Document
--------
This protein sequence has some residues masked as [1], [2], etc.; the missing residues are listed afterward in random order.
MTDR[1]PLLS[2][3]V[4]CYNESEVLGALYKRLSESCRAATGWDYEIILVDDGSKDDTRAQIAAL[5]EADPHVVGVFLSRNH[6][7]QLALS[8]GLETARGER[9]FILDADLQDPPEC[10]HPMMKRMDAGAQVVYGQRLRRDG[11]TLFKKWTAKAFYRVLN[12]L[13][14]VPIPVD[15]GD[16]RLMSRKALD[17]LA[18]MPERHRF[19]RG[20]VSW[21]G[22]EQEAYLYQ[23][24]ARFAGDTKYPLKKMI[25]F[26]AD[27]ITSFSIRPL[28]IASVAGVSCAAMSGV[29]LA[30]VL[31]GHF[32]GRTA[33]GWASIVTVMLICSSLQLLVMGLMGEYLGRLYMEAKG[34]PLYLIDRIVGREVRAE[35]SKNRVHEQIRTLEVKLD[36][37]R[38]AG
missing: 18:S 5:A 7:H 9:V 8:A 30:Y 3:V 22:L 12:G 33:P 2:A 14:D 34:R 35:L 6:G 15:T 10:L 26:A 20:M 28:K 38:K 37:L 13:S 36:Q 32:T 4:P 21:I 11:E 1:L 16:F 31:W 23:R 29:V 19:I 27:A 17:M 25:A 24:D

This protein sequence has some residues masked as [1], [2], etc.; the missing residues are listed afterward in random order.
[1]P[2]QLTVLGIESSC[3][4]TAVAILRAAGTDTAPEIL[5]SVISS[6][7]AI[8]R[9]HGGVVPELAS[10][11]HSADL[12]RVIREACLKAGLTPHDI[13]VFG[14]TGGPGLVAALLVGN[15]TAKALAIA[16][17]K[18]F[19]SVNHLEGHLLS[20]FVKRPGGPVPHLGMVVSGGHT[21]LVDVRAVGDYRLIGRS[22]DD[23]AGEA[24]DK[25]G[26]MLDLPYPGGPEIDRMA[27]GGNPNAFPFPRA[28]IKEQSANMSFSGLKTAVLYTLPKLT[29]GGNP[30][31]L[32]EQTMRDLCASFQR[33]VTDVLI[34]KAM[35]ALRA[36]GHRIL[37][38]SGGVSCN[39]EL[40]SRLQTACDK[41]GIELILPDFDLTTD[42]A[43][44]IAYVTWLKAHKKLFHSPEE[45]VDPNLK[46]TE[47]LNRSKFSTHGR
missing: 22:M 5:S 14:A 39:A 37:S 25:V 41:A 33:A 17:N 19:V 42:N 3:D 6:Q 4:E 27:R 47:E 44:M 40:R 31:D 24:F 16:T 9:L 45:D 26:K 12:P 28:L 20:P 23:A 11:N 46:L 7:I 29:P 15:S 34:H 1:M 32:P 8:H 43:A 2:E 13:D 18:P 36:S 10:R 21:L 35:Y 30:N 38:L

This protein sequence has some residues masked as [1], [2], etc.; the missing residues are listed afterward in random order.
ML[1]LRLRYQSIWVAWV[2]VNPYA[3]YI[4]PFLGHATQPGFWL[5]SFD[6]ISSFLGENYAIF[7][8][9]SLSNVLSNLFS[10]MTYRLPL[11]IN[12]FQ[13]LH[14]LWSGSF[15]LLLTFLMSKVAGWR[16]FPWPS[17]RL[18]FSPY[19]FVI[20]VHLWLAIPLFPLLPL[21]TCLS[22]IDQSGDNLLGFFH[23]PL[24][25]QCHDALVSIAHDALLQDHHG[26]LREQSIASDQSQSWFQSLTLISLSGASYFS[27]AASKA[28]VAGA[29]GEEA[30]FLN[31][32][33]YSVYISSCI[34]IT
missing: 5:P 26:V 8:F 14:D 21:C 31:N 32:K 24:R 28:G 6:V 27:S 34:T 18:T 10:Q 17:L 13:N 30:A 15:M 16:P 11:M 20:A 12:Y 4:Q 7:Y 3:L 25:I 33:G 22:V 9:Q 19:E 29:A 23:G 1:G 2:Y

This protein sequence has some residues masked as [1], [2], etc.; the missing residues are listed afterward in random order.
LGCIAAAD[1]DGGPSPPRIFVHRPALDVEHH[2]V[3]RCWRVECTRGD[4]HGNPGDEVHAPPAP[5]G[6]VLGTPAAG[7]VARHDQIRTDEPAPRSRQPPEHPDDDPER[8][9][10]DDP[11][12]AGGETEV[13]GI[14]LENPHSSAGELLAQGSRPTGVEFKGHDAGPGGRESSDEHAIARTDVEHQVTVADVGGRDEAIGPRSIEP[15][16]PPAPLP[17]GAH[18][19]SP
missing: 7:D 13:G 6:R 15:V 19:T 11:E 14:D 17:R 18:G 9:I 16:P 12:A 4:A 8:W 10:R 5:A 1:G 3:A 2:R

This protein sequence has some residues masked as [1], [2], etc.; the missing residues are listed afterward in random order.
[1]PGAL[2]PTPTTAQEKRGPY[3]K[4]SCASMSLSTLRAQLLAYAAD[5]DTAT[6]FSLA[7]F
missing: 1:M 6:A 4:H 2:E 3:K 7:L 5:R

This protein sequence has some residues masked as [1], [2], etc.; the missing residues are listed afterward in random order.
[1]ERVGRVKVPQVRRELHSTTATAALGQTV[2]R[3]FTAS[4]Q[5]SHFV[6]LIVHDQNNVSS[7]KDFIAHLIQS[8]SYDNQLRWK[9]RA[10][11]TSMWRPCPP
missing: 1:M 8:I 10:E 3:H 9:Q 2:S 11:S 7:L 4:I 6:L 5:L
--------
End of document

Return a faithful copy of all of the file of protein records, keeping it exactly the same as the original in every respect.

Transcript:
This protein sequence has some residues masked as [1], [2], etc.; the missing residues are listed afterward in random order.
MTDR[1]PLLS[2][3]V[4]CYNESEVLGALYKRLSESCRAATGWDYEIILVDDGSKDDTRAQIAAL[5]EADPHVVGVFLSRNH[6][7]QLALS[8]GLETARGER[9]FILDADLQDPPEC[10]HPMMKRMDAGAQVVYGQRLRRDG[11]TLFKKWTAKAFYRVLN[12]L[13][14]VPIPVD[15]GD[16]RLMSRKALD[17]LA[18]MPERHRF[19]RG[20]VSW[21]G[22]EQEAYLYQ[23][24]ARFAGDTKYPLKKMI[25]F[26]AD[27]ITSFSIRPL[28]IASVAGVSCAAMSGV[29]LA[30]VL[31]GHF[32]GRTA[33]GWASIVTVMLICSSLQLLVMGLMGEYLGRLYMEAKG[34]PLYLIDRIVGREVRAE[35]SKNRVHEQIRTLEVKLD[36][37]R[38]AG
missing: 18:S 5:A 7:H 9:V 8:A 30:Y 3:V 22:L 12:G 33:P 2:A 14:D 34:R 35:L 6:G 15:T 10:L 26:A 20:M 28:K 38:K 37:L 13:S 36:Q 32:T 4:P 21:I 11:E 1:L 16:F 31:W 23:R 29:V 19:I 27:A 17:M 25:A 24:D

This protein sequence has some residues masked as [1], [2], etc.; the missing residues are listed afterward in random order.
[1]P[2]QLTVLGIESSC[3][4]TAVAILRAAGTDTAPEIL[5]SVISS[6][7]AI[8]R[9]HGGVVPELAS[10][11]HSADL[12]RVIREACLKAGLTPHDI[13]VFG[14]TGGPGLVAALLVGN[15]TAKALAIA[16][17]K[18]F[19]SVNHLEGHLLS[20]FVKRPGGPVPHLGMVVSGGHT[21]LVDVRAVGDYRLIGRS[22]DD[23]AGEA[24]DK[25]G[26]MLDLPYPGGPEIDRMA[27]GGNPNAFPFPRA[28]IKEQSANMSFSGLKTAVLYTLPKLT[29]GGNP[30][31]L[32]EQTMRDLCASFQR[33]VTDVLI[34]KAM[35]ALRA[36]GHRIL[37][38]SGGVSCN[39]EL[40]SRLQTACDK[41]GIELILPDFDLTTD[42]A[43][44]IAYVTWLKAHKKLFHSPEE[45]VDPNLK[46]TE[47]LNRSKFSTHGR
missing: 22:M 5:S 14:A 39:A 37:S 25:V 41:A 33:A 17:N 19:V 42:N 3:D 6:Q 4:E 27:R 47:E 44:M 40:R 31:D 24:F 16:T 9:L 45:D 26:K 12:P 28:L 20:P 23:A 11:N 46:L 7:I 29:P 15:S 34:H 1:M 32:P 8:H 43:A 2:E 13:D 18:P 36:S 10:R 21:L 35:Y 30:N 38:L

This protein sequence has some residues masked as [1], [2], etc.; the missing residues are listed afterward in random order.
ML[1]LRLRYQSIWVAWV[2]VNPYA[3]YI[4]PFLGHATQPGFWL[5]SFD[6]ISSFLGENYAIF[7][8][9]SLSNVLSNLFS[10]MTYRLPL[11]IN[12]FQ[13]LH[14]LWSGSF[15]LLLTFLMSKVAGWR[16]FPWPS[17]RL[18]FSPY[19]FVI[20]VHLWLAIPLFPLLPL[21]TCLS[22]IDQSGDNLLGFFH[23]PL[24][25]QCHDALVSIAHDALLQDHHG[26]LREQSIASDQSQSWFQSLTLISLSGASYFS[27]AASKA[28]VAGA[29]GEEA[30]FLN[31][32][33]YSVYISSCI[34]IT
missing: 5:P 26:V 8:F 14:D 21:C 31:N 32:K 24:R 28:G 6:V 27:S 34:T 18:T 10:Q 17:L 13:N 30:A 15:M 16:P 11:M 20:A 12:Y 4:Q 7:Y 3:L 25:I 33:G 22:V 9:Q 19:E 29:A 23:G 1:G 2:Y

This protein sequence has some residues masked as [1], [2], etc.; the missing residues are listed afterward in random order.
LGCIAAAD[1]DGGPSPPRIFVHRPALDVEHH[2]V[3]RCWRVECTRGD[4]HGNPGDEVHAPPAP[5]G[6]VLGTPAAG[7]VARHDQIRTDEPAPRSRQPPEHPDDDPER[8][9][10]DDP[11][12]AGGETEV[13]GI[14]LENPHSSAGELLAQGSRPTGVEFKGHDAGPGGRESSDEHAIARTDVEHQVTVADVGGRDEAIGPRSIEP[15][16]PPAPLP[17]GAH[18][19]SP
missing: 7:D 13:G 6:R 15:V 19:T 11:E 14:D 17:R 18:G 9:I 16:P 12:A 4:A 8:W 10:R 5:A 1:G 3:A 2:R

This protein sequence has some residues masked as [1], [2], etc.; the missing residues are listed afterward in random order.
[1]PGAL[2]PTPTTAQEKRGPY[3]K[4]SCASMSLSTLRAQLLAYAAD[5]DTAT[6]FSLA[7]F
missing: 1:M 6:A 4:H 2:E 3:K 7:L 5:R

This protein sequence has some residues masked as [1], [2], etc.; the missing residues are listed afterward in random order.
[1]ERVGRVKVPQVRRELHSTTATAALGQTV[2]R[3]FTAS[4]Q[5]SHFV[6]LIVHDQNNVSS[7]KDFIAHLIQS[8]SYDNQLRWK[9]RA[10][11]TSMWRPCPP
missing: 1:M 8:I 10:E 3:H 9:Q 2:S 11:S 7:L 4:I 6:L 5:L